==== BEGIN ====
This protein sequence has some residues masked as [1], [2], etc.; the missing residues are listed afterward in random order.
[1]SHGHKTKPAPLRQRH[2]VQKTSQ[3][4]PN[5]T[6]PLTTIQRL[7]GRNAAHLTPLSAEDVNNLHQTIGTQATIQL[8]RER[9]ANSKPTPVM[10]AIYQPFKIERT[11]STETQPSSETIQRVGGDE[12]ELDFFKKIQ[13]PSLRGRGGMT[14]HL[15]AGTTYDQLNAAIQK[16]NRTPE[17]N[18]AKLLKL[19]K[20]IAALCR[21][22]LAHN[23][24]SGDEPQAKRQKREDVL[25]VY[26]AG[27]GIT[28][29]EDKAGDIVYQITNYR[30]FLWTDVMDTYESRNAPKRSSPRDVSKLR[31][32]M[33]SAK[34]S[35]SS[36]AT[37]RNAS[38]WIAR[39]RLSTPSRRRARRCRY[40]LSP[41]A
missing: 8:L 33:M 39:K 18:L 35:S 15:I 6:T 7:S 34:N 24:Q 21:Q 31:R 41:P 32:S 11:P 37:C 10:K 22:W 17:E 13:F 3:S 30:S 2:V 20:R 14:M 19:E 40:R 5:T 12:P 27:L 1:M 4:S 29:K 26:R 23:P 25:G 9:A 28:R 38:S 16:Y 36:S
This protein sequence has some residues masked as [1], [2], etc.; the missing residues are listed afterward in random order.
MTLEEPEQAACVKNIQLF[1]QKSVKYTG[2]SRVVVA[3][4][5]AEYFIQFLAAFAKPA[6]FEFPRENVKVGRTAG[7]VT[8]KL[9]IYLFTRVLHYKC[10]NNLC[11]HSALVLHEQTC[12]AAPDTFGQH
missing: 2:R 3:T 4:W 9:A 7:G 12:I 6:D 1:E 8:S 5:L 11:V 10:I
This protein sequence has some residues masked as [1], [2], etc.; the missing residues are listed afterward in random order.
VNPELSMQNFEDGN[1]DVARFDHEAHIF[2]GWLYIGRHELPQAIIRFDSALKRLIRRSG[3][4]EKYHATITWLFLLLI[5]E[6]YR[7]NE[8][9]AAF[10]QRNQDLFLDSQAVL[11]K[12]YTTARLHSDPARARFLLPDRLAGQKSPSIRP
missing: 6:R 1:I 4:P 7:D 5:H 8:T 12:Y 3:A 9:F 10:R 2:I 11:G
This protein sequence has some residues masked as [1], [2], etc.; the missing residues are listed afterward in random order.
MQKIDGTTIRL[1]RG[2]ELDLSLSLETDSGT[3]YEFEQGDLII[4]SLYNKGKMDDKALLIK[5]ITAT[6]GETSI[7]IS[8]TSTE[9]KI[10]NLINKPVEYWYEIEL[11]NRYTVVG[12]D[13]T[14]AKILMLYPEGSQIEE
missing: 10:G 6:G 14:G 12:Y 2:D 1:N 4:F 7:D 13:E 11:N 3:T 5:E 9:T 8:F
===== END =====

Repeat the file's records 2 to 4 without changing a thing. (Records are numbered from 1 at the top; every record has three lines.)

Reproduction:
This protein sequence has some residues masked as [1], [2], etc.; the missing residues are listed afterward in random order.
MTLEEPEQAACVKNIQLF[1]QKSVKYTG[2]SRVVVA[3][4][5]AEYFIQFLAAFAKPA[6]FEFPRENVKVGRTAG[7]VT[8]KL[9]IYLFTRVLHYKC[10]NNLC[11]HSALVLHEQTC[12]AAPDTFGQH
missing: 2:R 3:T 4:W 9:A 7:G 12:I 6:D 1:E 8:S 5:L 11:V 10:I
This protein sequence has some residues masked as [1], [2], etc.; the missing residues are listed afterward in random order.
VNPELSMQNFEDGN[1]DVARFDHEAHIF[2]GWLYIGRHELPQAIIRFDSALKRLIRRSG[3][4]EKYHATITWLFLLLI[5]E[6]YR[7]NE[8][9]AAF[10]QRNQDLFLDSQAVL[11]K[12]YTTARLHSDPARARFLLPDRLAGQKSPSIRP
missing: 6:R 1:I 4:P 7:D 5:H 8:T 12:Y 3:A 9:F 10:R 2:I 11:G
This protein sequence has some residues masked as [1], [2], etc.; the missing residues are listed afterward in random order.
MQKIDGTTIRL[1]RG[2]ELDLSLSLETDSGT[3]YEFEQGDLII[4]SLYNKGKMDDKALLIK[5]ITAT[6]GETSI[7]IS[8]TSTE[9]KI[10]NLINKPVEYWYEIEL[11]NRYTVVG[12]D[13]T[14]AKILMLYPEGSQIEE
missing: 10:G 6:G 14:G 12:Y 2:D 1:N 4:F 7:D 13:E 11:N 3:T 5:E 9:T 8:F